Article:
[Met Tour] CID:188080

La Traviata
Municipal Auditorium, Birmingham, Alabama, Mon, May 8, 1961

La Traviata (450)
Giuseppe Verdi | Francesco Maria Piave
Anna Moffo

Barry Morell

Frank Guarrera

Helen Vanni

Gabor Carelli

Baron Douphol
Calvin Marsh

Marquis D'Obigny
George Cehanovsky

Dr. Grenvil
Clifford Harvuot

Mildred Allen

Kurt Kessler

John Trehy

Kurt Adler

Review 1:

Review of Hugh Thomas in the Birmingham Post-Herald

Met's 'La Traviata' Strong and Moving

The Alabama Opera Assn. had an illustrious beginning last evening when it sponsored the Metropolitan Opera in a moving presentation of Verdi's "La Traviata." The Municipal Auditorium was packed and the huge audience was understandably enthusiastic. Kurt Alder conducted and the principal roles were sung by Anna Moffo (Violetta), Barry Morell (Alfredo) and Frank Guarrera (Giorgio Germont).

One can certainly understand why Anna Moffo has, in so short a time, established herself in the forefront of opera stars. She developed the character of Violetta with more gradations and subtleties than this listener has ever heard before. Her approach was perhaps more fragile than one usually encounters in this role, but her varied pastels were in excellent taste and always consistent with her characterization. Also, she can act, and was visually convincing from the beginning to end.

The highlight of the opera was, to me, the second act when Miss Moffo and Frank Guarrera gave a deeply moving performance of their tragic scene. Certainly Mr. Guarrera was equal to her musical sensitivity, for he sang with a beautiful feeling for the music Verdi wrote. His sense of phrase was moving and he and Anna Moffo took the hackneyed, stylized atmosphere out of this scene completely. It was a joy to hear two such musical people perform in such a persuasive way. Barry Morell was especially effective in the third and fourth acts after he had seemingly overcome his earlier noticeable tendency to sharper the pitch.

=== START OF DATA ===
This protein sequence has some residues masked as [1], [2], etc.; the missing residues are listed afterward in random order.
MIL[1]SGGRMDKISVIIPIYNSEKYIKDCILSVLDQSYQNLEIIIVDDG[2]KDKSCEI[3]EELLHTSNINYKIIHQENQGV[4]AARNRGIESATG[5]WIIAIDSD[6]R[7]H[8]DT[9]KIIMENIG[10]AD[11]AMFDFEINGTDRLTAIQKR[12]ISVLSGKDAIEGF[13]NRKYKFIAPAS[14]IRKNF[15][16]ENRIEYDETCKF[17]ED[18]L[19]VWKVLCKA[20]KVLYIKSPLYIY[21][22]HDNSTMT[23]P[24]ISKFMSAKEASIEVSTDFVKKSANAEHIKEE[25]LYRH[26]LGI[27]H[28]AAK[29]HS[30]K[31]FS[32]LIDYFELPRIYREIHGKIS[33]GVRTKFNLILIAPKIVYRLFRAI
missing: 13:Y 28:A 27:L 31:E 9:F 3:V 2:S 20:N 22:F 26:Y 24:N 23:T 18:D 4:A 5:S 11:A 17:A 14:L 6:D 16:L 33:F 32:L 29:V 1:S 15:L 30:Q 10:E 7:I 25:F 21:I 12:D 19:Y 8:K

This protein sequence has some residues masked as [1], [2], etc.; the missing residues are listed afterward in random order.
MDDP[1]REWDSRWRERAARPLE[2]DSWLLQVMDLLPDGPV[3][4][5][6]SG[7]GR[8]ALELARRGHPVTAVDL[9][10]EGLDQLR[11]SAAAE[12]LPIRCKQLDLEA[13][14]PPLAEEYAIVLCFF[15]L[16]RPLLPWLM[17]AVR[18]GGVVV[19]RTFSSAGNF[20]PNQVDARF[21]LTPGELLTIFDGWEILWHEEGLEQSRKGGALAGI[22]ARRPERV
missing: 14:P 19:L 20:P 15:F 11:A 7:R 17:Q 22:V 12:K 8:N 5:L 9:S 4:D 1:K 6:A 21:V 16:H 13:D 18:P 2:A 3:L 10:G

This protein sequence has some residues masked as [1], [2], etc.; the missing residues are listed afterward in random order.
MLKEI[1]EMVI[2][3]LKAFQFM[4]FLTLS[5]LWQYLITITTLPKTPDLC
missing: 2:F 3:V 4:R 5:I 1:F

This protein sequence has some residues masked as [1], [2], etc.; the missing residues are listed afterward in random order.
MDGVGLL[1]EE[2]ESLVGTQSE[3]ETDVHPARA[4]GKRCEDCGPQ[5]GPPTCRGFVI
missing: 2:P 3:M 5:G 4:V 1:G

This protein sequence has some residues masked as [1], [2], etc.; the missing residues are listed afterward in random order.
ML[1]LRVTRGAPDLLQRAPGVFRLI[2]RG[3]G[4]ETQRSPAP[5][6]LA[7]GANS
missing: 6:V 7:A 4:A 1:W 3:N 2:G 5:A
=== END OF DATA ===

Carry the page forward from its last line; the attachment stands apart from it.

The first and third acts were staged in brilliant vivid color with much stage motion from principals, subordinates, chorus and ballet. All of this made for exciting staging but it also exacted its musical penalty where the ensemble was concerned. The chorus had considerable difficulty staying with Mr. Adler's clear beat. I suppose this was primarily due to the fact that some of them simply couldn't see him on such a "busy stage."

Other than these noticeable lags in ensemble the performance was handled in top-notch fashion by Kurt Adler. He was positive and, at the same time, sufficiently pliable to follow the musical refinements that came especially from Miss Moffo and Mr. Guarrera. The secondary rotes were well sung with special contributions being made by Calvin Marsh, George Cehanovsky, Clifford Harvout and Helen Vanni. The orchestral ensemble left little to be desired, generally speaking.

All in all it was a fine production with excellent pacing and reestablished the fact that when this opera is sung as it was sung last night it is sure-fire musical and dramatic writing by Giuseppe Verdi, one of the real masters of musical drama.

Search by season: 1960-61

Search by title: La Traviata,

Met careers